And here you’re saying “Lets go back and do what didn’t work before..”

          It sounds like you’re the one who has forgotten history. Perhaps you need to go back and look at why it changed in the first place.

          Again.. once you’ve caught up to Brian Mulroney, maybe you’ll have something to add to the conversation.

  5. It is good that they are looking at revamping this with an incentive to find work. Yes, you can call it “insurance” to “tide people over,” but any insurance system is based on the individual taking some of the cost: if you crash your car or burn down your house, you still have to pay the deductable, and you might not get anything if you were grossly negligent in causing the problem in the first place. Likewise with EI, the policy is intended to help people as long as they’re helping themselves, including finding work that may not have paid quite as well as the last job. In my job, for example, I’m paid above my industry average: if I lose that job, I SHOULD be working at 70% of my current pay. Nobody owes me anything because my employer made a mistake and I got a free ride. And remember the students who would take “UI-ski” (a play on UIC, EI’s old acronym)? They would work for four months and pay for university while on unenforced UI. It’s not as bad now, but almost everyone I know on EI has been gaming the system in some way that should be illegal, even if it’s not.

    The system is broken in other ways, too. I know someone – an immigrant – at a local fast-food restaurant earning BC’s new minimum wage of $10; her Canadian colleagues have mostly been replaced with foreign workers, who can earn $8.15. In other words, even if she and her employer AGREED to give her a pay cut below minimum wage, she’s not allowed to, and her job is being effectively outsourced. That causes Canadian unemployment, and yes, she could end up on EI as a result. Maybe she should give up her Canadian passport, repatriate back home, and fly back as a foreign worker so her Canadian job would be safe. Ludicrous.

    • EI does have a “deductible”. You don’t get paid for the first two weeks you are unemployed (or the first two weeks after your severance has run out, in case you have received severance).
      The foreign worker issue you bring up is part of the problem, I think. Why would an employer hire someone who’s on EI when they can hire a foreign worker for less? Temporary foreign workers should be paid the industry average, or maybe even a premium of 10%. That way employers would be encouraged to hire locally first.
      From what I understand, right now, it’s very easy for employer to say “I didn’t find anyone who fit the job, can I hire someone from abroad?”

      • Plus foreign workers are unfamiliar with labour law & it’s easier to violate labour law. Homegrown workers tend to understand their rights – foreign workers not so much.

  6. I am sick of hearing that EI is a “lifesytle choice”. Ever try to pay a mortgage, pay for gas, hydro and telephone, and insurance and feed four people on $1600 a month? For 20 years my husband didn’t collect EI/UI, becaue he had a good job. Then the government allowed the company he worked for to be sold to a US company that raped the assets and laid off 4,000. Since then we lost our RRSPs in the 2008 downturn and the only work he can get is part-time seasonal labouring in his industry (he’s 61). He travels 2.5 hours a day by truck to get to and from his work. Gas is $1.50 a litre. No goverment handout would retrain him. EI is the difference for some seasonal workers betwen losing their homes and not. I never thought I’d live to see the day I would vote for the NDP federally, but Thomas Mulcair is the only man who seems to give a damn about the people of this country. Diane Finley and your unionized reporter think the unemployed are lazy. Nothing could be further from the truth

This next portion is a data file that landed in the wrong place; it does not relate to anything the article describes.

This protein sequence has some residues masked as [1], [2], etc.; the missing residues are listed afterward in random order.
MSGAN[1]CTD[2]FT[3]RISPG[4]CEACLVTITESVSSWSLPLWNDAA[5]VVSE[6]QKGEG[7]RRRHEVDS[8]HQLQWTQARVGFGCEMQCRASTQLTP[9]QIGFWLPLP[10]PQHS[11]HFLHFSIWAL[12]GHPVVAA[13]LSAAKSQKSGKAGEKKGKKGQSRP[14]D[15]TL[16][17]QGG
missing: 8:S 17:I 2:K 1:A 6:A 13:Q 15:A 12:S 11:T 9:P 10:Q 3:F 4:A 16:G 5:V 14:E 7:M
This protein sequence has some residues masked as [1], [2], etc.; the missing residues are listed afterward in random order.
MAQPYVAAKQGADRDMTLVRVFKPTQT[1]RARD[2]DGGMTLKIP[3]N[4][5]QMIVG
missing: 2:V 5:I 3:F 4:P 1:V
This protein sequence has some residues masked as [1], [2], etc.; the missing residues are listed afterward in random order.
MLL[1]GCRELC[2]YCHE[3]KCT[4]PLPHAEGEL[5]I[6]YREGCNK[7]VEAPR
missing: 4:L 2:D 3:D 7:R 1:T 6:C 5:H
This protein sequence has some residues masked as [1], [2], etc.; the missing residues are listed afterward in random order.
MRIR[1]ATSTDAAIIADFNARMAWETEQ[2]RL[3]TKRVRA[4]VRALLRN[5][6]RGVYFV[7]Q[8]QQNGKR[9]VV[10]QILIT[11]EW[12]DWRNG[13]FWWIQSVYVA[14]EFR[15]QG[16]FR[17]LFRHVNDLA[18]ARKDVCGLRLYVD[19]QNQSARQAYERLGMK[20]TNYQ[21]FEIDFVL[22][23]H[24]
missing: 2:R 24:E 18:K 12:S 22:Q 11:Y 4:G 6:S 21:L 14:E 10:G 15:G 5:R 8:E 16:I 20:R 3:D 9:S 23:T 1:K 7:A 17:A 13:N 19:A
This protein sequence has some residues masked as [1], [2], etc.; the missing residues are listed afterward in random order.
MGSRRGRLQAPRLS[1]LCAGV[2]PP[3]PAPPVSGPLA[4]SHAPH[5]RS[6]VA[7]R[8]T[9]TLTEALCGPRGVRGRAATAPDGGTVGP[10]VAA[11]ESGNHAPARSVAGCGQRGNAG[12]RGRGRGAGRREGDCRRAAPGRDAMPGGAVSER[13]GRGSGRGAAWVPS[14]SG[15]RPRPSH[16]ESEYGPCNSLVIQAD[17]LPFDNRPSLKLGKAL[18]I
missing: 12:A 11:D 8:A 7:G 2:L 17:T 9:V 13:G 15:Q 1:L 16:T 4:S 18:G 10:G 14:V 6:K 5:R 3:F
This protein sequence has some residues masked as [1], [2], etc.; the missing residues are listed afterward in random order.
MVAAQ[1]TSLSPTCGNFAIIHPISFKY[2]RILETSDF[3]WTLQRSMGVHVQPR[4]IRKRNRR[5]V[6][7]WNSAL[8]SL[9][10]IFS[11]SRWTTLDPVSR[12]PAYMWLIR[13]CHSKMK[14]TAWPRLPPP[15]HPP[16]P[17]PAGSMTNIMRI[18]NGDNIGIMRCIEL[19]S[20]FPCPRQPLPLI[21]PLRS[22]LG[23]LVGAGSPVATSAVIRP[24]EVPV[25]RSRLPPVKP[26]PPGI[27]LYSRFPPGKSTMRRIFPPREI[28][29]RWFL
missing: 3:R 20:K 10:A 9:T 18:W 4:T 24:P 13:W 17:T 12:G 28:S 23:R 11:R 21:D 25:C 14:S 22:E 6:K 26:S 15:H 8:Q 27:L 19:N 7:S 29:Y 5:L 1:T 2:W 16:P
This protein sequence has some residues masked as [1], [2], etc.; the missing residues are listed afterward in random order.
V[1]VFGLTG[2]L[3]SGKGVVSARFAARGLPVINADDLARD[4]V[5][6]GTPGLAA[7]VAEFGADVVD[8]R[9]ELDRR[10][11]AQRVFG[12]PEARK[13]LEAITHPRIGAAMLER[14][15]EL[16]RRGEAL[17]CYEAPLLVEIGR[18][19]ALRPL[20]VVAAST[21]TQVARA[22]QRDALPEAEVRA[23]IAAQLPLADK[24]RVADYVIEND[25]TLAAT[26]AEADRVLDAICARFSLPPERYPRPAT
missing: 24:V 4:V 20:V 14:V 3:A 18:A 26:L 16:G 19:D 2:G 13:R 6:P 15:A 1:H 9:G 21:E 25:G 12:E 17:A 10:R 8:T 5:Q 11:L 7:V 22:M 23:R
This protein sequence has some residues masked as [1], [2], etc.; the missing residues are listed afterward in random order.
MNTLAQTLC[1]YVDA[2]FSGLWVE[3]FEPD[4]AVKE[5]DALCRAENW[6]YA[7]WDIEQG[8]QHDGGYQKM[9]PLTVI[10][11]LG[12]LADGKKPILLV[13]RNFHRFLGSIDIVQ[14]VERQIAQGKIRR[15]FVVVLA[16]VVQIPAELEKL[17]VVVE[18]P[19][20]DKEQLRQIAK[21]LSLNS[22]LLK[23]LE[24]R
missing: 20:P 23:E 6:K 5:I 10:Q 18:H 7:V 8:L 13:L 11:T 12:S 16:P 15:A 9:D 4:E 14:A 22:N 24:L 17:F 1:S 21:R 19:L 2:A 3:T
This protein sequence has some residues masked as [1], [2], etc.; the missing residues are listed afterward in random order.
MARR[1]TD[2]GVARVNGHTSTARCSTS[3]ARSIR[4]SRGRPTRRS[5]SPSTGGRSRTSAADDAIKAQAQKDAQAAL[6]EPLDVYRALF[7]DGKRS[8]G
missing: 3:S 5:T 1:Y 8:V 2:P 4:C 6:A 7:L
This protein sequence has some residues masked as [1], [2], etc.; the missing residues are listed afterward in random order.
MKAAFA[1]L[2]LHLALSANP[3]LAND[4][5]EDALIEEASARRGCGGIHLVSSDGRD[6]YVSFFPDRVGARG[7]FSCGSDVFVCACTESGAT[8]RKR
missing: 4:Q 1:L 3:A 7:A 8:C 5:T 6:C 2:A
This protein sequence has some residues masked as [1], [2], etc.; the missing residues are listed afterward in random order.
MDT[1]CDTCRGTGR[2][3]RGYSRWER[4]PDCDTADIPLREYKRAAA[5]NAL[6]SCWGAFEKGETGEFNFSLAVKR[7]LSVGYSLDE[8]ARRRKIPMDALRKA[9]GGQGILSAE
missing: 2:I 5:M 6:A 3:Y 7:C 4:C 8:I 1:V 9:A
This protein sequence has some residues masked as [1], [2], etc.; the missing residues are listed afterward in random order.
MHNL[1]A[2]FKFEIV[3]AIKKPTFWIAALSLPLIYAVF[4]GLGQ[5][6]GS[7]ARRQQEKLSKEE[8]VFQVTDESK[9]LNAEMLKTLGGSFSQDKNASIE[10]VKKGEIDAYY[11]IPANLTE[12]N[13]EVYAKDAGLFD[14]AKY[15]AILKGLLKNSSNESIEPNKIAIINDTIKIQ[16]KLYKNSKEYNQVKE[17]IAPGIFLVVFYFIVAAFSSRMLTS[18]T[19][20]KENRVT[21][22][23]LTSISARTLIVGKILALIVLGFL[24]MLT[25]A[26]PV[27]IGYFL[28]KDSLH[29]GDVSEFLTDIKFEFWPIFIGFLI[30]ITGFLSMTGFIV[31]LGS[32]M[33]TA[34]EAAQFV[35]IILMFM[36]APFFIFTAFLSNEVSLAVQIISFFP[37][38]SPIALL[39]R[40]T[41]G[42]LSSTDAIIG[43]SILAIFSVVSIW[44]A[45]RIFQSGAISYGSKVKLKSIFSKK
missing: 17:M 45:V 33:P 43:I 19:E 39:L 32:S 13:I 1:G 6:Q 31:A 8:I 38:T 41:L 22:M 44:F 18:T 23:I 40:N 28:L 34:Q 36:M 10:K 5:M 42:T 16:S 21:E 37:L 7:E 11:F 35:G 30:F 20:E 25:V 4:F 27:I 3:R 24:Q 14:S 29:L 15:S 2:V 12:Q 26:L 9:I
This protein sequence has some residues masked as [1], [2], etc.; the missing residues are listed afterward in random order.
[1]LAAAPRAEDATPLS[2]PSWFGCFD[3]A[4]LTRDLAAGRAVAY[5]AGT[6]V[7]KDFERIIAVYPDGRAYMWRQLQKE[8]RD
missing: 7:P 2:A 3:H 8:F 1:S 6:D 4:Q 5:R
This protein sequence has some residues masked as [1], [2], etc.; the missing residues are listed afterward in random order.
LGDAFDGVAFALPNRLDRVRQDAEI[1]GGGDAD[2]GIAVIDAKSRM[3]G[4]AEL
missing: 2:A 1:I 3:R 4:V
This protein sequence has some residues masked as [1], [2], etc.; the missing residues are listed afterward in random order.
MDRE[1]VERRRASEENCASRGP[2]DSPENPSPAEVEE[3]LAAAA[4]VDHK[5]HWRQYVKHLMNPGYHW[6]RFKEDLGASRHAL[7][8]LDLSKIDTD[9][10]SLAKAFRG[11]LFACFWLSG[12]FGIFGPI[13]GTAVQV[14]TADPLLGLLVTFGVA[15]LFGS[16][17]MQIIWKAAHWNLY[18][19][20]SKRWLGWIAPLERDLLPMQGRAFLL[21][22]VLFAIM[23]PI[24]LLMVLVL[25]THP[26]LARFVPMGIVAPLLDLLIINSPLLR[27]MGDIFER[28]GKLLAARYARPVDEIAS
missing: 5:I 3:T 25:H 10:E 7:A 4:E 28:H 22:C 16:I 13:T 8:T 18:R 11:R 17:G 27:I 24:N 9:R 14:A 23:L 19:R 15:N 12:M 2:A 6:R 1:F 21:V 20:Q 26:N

• Unfortunately this wasn’t the product of a unionized reporter, but rather the uniformed bilge of an editorial board that could write all it knows about the working man on the back of a very small postcard. Good luck to you ; you’re gonna need it with this govt.

      • Little kcm needs the govmint to take care of him.
        What a loser—get a life.

        • Devastating rebuttal. What can you do for an encore?

    • I too am sick of seeing that EI is a “lifestyle choice” – it’s proof positive that the person spouting this nonsense has NEVER been forced to rely on EI for any length of time. Even as a single person the $1600./month is difficult to live on. At the end of my last period of prolonged unemployment I was paying my mortgage out of my RSP’s and was in arrears on my property taxes.
      It’s easy to pontificate about something when one has nothing on the line.
      Good luck to you and I hope your situation turns around soon.

    • Im 25, former canadian forces, i dont why i got out. im now a security guard where $1600/month doesnt sound that bad. Why am i working 80-90hrs/2weeks. i should get EI and a hobby.

  7. If people are applying for EI while employers are hiring foreign workers, it means employers are giving layoff notices. This is illegal when there is work available. The system needs to prosecute the crooked employers he lay people off so they can collect EI. If the worker is not suitable the employer should fire the person not lay them off. This is one of the biggest abuses of the system. However this government caters to their right wing, underhanded, tax evading employers so I am sure this will be overlooked.

    • In my example above (I assume that’s what you’re referring to), the work is somewhat transient and the change from domestic to foreign workers has taken a couple of years without layoff notices. It’s an unmistakable strategy, though: from 0 to 75% sponsored foreign workers in that time. The work is just fast food, so there’s always work available. I’m sure they’re following the rules; my criticism is that the rules are set up stupidly.